Bright, brilliant, perky, and always doing her best to look on the bright side in any situation (Yes I do proudly have a crush on her), Sylvia Tilly is the very definition of adorkable, and a wonderful addition to the Star Trek franchise.

So fucking cool indeed.

 

Jessica Stone: Wishes for the Future

I went into Discovery expecting to not like it. There had been so much news about behind the scenes drama, and I wasn’t thrilled that CBS shoved it behind a paywall. The opening two-parter, on of which aired on television and one of which most people saw under a free trial on CBS All-Access, was a fine episode but didn’t make me feel like the show was worth paying a separate subscription service for. Thankfully, when the season premiered, I was visiting my mom and didn’t have great Internet access so I didn’t start my trial until a week later and got to see “Context is for Kings,” and I decided to keep the subscription for a month. I’m so glad I did.

I really enjoyed the season, even though I can’t help but feel it failed to stick the landing and lost steam I the last three episodes. But as I was reminded this weekend at a gymnastics tournament, sticking the landing is the hardest part. I have some nerdy reservations about things like the difficulties lining things up with TOS – probably my biggest issue being the fact that Michael is Spock’s heretofore unmentioned foster sister. But this, despite all the whining about Gene’s Vision™ being violated, this is Star Trek through and through. We meet Michael after she makes the worst mistake of her life, and she spends the rest of the season trying to atone for it. The characters, save Lorca who turns out to be from the Mirror Universe, are principled, ingenuitive, and courageous. The mycelial network is a fascinating if improbable sci-fi concept, the Mirror Universe is finally put to good use, and the war with the Klingons is ended in the Trekkiest way possible. It had a wonderful exploration of redemption, the importance of holding to ideals, and, of course, what it means to be human. It also had fun references to other series, especially TOS – but I’m still mad that Lorca’s tribble never paid off.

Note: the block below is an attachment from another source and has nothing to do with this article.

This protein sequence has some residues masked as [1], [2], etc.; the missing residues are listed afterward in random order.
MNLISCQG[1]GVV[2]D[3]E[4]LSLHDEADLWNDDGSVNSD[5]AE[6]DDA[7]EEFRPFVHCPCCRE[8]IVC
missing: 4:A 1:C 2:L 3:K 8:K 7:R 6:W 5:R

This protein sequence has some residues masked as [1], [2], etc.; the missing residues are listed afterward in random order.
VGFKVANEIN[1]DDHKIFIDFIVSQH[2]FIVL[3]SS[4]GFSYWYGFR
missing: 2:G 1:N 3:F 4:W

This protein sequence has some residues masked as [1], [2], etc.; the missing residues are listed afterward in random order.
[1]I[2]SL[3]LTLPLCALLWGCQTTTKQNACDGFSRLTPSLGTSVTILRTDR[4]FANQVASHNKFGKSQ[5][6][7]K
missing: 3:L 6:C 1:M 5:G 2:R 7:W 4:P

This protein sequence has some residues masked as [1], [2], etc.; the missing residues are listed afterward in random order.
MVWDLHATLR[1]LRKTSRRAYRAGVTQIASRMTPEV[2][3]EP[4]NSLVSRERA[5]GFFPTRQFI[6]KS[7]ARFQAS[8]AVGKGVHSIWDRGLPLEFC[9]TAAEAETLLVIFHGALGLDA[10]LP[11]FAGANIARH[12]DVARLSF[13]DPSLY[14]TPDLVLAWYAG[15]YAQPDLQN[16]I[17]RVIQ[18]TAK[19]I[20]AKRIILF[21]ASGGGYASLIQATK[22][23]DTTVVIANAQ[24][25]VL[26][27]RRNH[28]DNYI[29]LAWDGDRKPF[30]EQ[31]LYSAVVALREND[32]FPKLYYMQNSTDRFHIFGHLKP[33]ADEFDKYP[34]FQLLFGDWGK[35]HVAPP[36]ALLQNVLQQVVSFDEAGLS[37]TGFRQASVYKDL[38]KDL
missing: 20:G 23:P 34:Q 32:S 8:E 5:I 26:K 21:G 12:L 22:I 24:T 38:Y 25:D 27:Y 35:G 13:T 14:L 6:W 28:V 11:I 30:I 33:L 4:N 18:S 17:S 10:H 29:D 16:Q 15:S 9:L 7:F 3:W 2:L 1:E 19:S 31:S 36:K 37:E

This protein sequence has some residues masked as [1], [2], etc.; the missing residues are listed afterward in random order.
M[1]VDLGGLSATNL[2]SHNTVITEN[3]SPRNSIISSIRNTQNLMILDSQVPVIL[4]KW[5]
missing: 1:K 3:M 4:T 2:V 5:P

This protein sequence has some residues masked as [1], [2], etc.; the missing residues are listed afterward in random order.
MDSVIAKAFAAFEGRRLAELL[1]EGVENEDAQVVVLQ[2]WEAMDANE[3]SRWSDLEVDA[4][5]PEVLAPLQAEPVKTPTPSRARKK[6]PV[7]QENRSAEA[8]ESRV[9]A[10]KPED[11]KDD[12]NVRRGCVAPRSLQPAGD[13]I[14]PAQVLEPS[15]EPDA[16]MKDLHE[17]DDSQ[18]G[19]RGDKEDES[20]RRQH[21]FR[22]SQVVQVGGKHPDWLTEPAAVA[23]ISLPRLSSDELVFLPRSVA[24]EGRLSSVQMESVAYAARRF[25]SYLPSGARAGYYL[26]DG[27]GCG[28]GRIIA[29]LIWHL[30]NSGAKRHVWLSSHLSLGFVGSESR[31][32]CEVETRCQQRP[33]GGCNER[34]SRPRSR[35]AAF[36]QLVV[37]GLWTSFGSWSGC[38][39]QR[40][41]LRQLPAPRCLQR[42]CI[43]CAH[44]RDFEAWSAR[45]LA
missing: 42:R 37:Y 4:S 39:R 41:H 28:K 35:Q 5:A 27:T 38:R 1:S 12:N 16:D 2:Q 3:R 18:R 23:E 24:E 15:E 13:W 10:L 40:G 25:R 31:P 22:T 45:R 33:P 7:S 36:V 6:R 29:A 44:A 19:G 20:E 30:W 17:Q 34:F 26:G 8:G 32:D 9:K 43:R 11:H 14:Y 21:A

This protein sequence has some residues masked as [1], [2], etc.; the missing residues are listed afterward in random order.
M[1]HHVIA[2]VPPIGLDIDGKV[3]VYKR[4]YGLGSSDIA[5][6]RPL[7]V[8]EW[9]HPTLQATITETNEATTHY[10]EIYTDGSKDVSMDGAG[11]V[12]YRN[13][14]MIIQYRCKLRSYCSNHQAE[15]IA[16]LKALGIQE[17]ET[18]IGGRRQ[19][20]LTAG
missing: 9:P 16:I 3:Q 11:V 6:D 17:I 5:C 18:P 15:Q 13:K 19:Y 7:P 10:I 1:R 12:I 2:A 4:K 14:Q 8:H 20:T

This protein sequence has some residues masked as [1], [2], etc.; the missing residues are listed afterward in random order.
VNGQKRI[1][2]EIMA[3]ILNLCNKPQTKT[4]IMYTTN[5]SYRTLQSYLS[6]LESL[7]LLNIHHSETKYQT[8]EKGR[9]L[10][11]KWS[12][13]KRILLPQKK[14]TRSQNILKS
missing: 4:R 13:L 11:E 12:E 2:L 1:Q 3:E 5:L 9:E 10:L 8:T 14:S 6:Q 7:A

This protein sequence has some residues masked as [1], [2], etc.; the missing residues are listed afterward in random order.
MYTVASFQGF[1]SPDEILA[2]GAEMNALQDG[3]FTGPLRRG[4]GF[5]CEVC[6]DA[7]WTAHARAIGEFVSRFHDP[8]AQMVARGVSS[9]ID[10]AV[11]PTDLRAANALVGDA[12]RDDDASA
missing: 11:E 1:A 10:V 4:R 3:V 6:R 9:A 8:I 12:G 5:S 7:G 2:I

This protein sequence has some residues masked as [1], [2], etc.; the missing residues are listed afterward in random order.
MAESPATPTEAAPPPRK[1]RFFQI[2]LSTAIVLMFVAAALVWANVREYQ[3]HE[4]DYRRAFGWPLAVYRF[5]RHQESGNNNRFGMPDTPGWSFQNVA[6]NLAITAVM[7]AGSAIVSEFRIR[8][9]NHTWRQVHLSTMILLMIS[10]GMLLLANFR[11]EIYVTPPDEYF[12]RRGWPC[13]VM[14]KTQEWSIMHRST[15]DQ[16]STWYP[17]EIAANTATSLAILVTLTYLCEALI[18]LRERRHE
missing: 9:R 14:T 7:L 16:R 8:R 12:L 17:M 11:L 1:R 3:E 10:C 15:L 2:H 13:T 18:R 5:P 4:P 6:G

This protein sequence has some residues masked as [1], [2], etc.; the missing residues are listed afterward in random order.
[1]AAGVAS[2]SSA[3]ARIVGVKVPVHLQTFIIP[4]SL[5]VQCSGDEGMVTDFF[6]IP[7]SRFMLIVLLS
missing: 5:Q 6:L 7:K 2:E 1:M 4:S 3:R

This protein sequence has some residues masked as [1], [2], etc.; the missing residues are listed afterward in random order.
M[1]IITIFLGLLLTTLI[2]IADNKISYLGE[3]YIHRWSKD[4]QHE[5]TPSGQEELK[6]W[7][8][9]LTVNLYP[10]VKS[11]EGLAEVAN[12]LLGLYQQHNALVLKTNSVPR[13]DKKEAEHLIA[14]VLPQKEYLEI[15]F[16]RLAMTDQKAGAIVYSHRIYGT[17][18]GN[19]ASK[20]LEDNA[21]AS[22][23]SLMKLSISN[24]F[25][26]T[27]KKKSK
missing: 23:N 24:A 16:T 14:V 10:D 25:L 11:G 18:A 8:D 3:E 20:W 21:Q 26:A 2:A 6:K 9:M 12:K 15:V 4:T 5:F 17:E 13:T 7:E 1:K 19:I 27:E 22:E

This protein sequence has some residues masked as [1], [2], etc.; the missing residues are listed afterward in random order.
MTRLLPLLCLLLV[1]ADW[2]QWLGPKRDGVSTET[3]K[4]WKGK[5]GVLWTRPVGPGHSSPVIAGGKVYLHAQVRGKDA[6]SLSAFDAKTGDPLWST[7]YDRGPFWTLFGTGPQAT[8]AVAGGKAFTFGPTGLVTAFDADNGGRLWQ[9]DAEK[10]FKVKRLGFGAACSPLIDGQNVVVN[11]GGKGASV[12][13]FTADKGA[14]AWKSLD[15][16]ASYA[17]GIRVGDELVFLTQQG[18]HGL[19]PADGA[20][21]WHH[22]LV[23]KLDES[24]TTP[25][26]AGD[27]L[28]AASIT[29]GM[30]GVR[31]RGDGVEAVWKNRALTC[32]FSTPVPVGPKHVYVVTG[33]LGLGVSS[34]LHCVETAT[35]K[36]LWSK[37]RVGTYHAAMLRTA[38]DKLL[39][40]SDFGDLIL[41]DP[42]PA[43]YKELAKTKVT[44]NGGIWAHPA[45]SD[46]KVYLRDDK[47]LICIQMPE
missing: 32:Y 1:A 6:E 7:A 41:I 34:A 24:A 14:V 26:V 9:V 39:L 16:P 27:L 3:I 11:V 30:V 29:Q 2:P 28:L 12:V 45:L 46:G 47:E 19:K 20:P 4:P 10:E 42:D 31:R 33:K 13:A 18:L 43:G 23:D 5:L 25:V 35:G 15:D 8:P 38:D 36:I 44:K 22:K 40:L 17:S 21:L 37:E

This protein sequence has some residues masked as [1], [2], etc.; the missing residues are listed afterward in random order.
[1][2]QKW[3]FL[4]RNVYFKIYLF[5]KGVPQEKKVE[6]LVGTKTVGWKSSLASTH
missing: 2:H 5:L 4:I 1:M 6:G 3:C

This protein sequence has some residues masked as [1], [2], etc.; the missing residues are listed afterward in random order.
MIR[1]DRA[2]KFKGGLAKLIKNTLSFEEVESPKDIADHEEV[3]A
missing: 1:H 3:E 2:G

Many people don’t like the characters and … to each their own but this kind of baffles me. Yes they’re flawed, but all good characters are. Stamets is a lovable curmudgeon, Michael is amazing and Tilly … I will actually fight you if you say anything bad about Tilly. She started out as a character I was really worried would be annoying, but she grew on me so quickly. And yes, the fact that they are diverse is a plus for me. Star Trek has always been diverse, I have no idea what the haters are whining about, and I think that’s good. A little black girl has as much right to see someone who looks like herself be a hero as a young white boy does, and I can’t imagine how much a positive, non-stereotypical autistic character must mean to the autistic community who usually just sees the same tired, harmful stereotype over and over. And Star Trek was wildly, wildly overdue for its first major gay characters. It’s not diversity for diversity’s sake as many claim – it’s characters who are diverse, but also great characters.